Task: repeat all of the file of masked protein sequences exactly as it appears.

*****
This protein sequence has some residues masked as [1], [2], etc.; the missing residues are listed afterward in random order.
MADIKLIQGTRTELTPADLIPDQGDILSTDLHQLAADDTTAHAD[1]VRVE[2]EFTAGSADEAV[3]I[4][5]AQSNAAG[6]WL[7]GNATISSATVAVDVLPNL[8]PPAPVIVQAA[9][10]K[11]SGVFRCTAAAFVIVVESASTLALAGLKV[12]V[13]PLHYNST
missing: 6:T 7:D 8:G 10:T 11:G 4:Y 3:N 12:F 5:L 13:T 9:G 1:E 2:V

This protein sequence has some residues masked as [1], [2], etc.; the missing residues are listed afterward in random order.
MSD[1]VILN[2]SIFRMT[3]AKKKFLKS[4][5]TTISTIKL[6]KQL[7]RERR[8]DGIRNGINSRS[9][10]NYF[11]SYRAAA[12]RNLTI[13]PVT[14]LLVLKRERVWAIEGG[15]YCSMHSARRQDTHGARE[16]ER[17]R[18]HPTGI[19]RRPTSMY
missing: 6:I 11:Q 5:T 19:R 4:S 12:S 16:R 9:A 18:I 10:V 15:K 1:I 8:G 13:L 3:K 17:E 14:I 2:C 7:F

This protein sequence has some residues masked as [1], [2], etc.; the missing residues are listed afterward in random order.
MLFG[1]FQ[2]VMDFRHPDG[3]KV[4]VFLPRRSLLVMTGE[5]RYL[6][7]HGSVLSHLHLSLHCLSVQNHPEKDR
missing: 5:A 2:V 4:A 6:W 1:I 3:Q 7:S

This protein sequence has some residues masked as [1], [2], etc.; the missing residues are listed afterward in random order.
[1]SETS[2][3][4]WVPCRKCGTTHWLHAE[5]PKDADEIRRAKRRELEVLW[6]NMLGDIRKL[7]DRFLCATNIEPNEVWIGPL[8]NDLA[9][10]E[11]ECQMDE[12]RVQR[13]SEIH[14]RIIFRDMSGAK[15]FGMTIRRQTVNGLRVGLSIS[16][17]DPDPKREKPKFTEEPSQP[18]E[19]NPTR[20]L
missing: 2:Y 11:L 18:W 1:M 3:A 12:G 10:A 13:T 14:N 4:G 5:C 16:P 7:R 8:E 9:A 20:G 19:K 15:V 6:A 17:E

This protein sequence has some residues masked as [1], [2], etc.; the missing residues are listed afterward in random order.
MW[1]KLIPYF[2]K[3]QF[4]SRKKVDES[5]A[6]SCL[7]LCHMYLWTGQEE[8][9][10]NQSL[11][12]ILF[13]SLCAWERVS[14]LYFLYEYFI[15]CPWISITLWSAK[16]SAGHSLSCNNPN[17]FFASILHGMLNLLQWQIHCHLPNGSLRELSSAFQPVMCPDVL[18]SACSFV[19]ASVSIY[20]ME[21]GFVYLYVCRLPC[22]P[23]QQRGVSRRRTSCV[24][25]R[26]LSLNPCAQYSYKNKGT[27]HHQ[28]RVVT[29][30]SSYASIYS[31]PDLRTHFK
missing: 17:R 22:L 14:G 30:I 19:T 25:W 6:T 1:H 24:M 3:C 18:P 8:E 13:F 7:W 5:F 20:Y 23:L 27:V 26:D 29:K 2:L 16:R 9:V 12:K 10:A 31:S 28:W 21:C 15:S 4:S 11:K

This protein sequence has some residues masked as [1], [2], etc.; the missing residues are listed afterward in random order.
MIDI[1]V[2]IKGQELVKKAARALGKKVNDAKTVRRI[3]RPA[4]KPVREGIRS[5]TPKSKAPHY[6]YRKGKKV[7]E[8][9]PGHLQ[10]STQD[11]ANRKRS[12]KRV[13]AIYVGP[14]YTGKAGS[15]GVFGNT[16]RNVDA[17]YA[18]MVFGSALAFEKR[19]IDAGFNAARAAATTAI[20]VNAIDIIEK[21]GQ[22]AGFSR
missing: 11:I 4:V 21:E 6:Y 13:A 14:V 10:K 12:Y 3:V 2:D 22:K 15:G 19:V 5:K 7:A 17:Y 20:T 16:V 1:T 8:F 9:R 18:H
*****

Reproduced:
This protein sequence has some residues masked as [1], [2], etc.; the missing residues are listed afterward in random order.
MADIKLIQGTRTELTPADLIPDQGDILSTDLHQLAADDTTAHAD[1]VRVE[2]EFTAGSADEAV[3]I[4][5]AQSNAAG[6]WL[7]GNATISSATVAVDVLPNL[8]PPAPVIVQAA[9][10]K[11]SGVFRCTAAAFVIVVESASTLALAGLKV[12]V[13]PLHYNST
missing: 6:T 7:D 8:G 10:T 11:G 4:Y 3:N 12:F 5:L 13:T 9:G 1:E 2:V

This protein sequence has some residues masked as [1], [2], etc.; the missing residues are listed afterward in random order.
MSD[1]VILN[2]SIFRMT[3]AKKKFLKS[4][5]TTISTIKL[6]KQL[7]RERR[8]DGIRNGINSRS[9][10]NYF[11]SYRAAA[12]RNLTI[13]PVT[14]LLVLKRERVWAIEGG[15]YCSMHSARRQDTHGARE[16]ER[17]R[18]HPTGI[19]RRPTSMY
missing: 6:I 11:Q 5:T 19:R 4:S 12:S 16:R 9:A 18:I 10:V 15:K 1:I 8:G 13:L 3:K 17:E 14:I 2:C 7:F

This protein sequence has some residues masked as [1], [2], etc.; the missing residues are listed afterward in random order.
MLFG[1]FQ[2]VMDFRHPDG[3]KV[4]VFLPRRSLLVMTGE[5]RYL[6][7]HGSVLSHLHLSLHCLSVQNHPEKDR
missing: 5:A 2:V 4:A 6:W 1:I 3:Q 7:S

This protein sequence has some residues masked as [1], [2], etc.; the missing residues are listed afterward in random order.
[1]SETS[2][3][4]WVPCRKCGTTHWLHAE[5]PKDADEIRRAKRRELEVLW[6]NMLGDIRKL[7]DRFLCATNIEPNEVWIGPL[8]NDLA[9][10]E[11]ECQMDE[12]RVQR[13]SEIH[14]RIIFRDMSGAK[15]FGMTIRRQTVNGLRVGLSIS[16][17]DPDPKREKPKFTEEPSQP[18]E[19]NPTR[20]L
missing: 2:Y 11:L 18:W 1:M 3:A 12:G 10:A 13:T 14:N 4:G 5:C 16:P 7:R 8:E 9:A 20:G 19:K 15:V 6:A 17:E

This protein sequence has some residues masked as [1], [2], etc.; the missing residues are listed afterward in random order.
MW[1]KLIPYF[2]K[3]QF[4]SRKKVDES[5]A[6]SCL[7]LCHMYLWTGQEE[8][9][10]NQSL[11][12]ILF[13]SLCAWERVS[14]LYFLYEYFI[15]CPWISITLWSAK[16]SAGHSLSCNNPN[17]FFASILHGMLNLLQWQIHCHLPNGSLRELSSAFQPVMCPDVL[18]SACSFV[19]ASVSIY[20]ME[21]GFVYLYVCRLPC[22]P[23]QQRGVSRRRTSCV[24][25]R[26]LSLNPCAQYSYKNKGT[27]HHQ[28]RVVT[29][30]SSYASIYS[31]PDLRTHFK
missing: 17:R 22:L 14:G 30:I 19:T 25:W 6:T 1:H 24:M 3:C 18:P 8:E 13:F 7:W 5:F 20:Y 23:L 27:V 26:D 29:K 2:L 16:R 9:V 12:K 10:A 31:S 28:W 21:C 15:S 4:S 11:K

This protein sequence has some residues masked as [1], [2], etc.; the missing residues are listed afterward in random order.
MIDI[1]V[2]IKGQELVKKAARALGKKVNDAKTVRRI[3]RPA[4]KPVREGIRS[5]TPKSKAPHY[6]YRKGKKV[7]E[8][9]PGHLQ[10]STQD[11]ANRKRS[12]KRV[13]AIYVGP[14]YTGKAGS[15]GVFGNT[16]RNVDA[17]YA[18]MVFGSALAFEKR[19]IDAGFNAARAAATTAI[20]VNAIDIIEK[21]GQ[22]AGFSR
missing: 11:I 4:V 21:E 6:Y 13:A 14:V 10:K 12:Y 3:V 2:D 22:K 15:G 19:V 5:K 7:A 17:Y 20:T 16:V 1:T 8:F 9:R 18:H